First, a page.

The institute recognised as a Manuscripts Resource Centre by the National Mission for Manuscripts is currently on the process of doing a comprehensive survey of rare manuscripts in Telugu, Sanskrit, Urdu and Persian and Arabic and preserve them for the benefit of Indologists keen on pursuing research on the history and culture of people in these parts, revealed Dr. Subramaniam, Sanskrit professor from the Telugu University on deputation to the Institute. More.

See: The Hindu

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Top ten facts about dictionaries

Source: Express
Story flagged by: RominaZ
1. Johnson’s dictionary was not the first such work but was the first to try to include all English words with definitions and examples.
2. It was the leading dictionary until the Oxford English Dictionary (OED) appeared 173 years later.
3. Robert Cawdrey’s Table Alphabeticall of 1604, which is often seen as the first English dictionary, had no words beginning with J, K, U, W, X or Y…
4. …but J and I were seen as the same letter at that time, as were U and V, so only K, W, X and Y words were really absent.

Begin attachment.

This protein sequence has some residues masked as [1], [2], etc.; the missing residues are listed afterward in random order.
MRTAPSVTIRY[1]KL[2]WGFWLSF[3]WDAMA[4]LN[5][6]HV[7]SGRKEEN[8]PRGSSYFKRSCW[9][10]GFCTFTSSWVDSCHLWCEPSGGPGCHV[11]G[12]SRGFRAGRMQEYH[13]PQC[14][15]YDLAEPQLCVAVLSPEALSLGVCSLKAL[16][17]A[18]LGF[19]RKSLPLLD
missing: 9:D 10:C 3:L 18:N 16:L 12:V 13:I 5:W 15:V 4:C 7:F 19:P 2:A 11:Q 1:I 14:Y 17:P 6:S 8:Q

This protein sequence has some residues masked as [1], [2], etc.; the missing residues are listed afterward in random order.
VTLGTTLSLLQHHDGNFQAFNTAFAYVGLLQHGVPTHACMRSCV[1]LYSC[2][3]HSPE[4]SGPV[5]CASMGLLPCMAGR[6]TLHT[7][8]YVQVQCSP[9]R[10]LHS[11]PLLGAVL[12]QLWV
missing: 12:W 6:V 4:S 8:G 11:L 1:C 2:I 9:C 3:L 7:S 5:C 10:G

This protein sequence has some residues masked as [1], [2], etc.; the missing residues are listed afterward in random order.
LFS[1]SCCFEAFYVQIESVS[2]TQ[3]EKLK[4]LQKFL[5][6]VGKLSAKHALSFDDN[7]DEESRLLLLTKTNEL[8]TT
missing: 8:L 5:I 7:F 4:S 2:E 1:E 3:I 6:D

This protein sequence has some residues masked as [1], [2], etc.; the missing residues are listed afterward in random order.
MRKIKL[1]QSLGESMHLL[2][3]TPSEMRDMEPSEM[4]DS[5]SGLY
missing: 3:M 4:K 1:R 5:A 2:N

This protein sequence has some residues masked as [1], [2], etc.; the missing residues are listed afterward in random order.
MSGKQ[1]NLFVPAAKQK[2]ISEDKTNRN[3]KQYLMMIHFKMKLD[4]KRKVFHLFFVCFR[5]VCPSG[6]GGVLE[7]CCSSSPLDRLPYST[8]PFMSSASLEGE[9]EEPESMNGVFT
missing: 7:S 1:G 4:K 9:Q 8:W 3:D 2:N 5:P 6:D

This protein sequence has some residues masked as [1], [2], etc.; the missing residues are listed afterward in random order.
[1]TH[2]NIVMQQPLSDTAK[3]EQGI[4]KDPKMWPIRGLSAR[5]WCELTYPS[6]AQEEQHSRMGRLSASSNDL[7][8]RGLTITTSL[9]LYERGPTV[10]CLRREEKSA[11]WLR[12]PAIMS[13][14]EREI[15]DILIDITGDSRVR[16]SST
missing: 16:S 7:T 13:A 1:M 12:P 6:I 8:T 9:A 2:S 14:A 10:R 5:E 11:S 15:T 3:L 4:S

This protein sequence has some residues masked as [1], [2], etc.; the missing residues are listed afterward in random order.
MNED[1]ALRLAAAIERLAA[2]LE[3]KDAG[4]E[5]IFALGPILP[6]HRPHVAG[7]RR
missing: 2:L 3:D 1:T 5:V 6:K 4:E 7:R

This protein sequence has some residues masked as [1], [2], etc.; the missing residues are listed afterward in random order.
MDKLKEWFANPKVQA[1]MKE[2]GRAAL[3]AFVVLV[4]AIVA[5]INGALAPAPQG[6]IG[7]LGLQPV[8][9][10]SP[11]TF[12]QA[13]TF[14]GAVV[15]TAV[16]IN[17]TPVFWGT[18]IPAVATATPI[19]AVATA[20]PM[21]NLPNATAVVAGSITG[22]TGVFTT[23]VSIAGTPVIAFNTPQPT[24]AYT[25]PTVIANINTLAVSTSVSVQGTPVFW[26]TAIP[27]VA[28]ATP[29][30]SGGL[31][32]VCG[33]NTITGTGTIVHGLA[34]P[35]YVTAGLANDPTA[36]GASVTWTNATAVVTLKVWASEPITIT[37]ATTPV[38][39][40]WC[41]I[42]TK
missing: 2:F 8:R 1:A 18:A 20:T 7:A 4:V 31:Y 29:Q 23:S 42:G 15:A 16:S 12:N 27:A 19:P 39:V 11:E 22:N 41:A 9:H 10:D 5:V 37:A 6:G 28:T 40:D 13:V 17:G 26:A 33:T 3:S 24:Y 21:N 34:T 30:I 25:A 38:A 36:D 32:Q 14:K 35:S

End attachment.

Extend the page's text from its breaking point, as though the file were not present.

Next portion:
5. The OED includes definitions for about 600,000 words.
6. A major contributor of quotations to the OED was William Chester Minor, a former US Army surgeon who was held in
Broadmoor lunatic asylum after killing a man
7. “Lexicographer: a writer of dictionaries; a harmless drudge…” (Johnson’s Dictionary).
8. Until recently, the word with most definitions in the OED was ‘set’ but the current winner is ‘run’.
9. Johnson though his dictionary would take three years to complete. Actually it took nine.
10. The OED was estimated to take 10 years but it took 70.

See: Express

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Spanish interpreter faces legal actions after sending ambulance to wrong location

Source: Oregon Live
Story flagged by: RominaZ

A $3 million wrongful death lawsuit accuses a 9-1-1 Spanish-language interpreter of botching the translation of an address and sending an ambulance to the wrong location as a 25-year-old woman was gasping for air.

A total of 26 minutes ticked by as medics raced around searching for the woman in distress, received the correct address and arrived to find Elidiana Valdez-Lemus unconscious from cardiac arrest. She had not taken a breath in the previous 14 minutes, and doctors declared her brain dead.

Three days later, she died after her family made the decision to take her off of life support.

That’s all according to the suit, which was filed Friday in Multnomah County Circuit Court. The attorney’s office for the City of Portland, which is listed as a defendant through its Bureau of Emergency Communications, declined to comment citing the pending litigation. More.

See: Oregon Live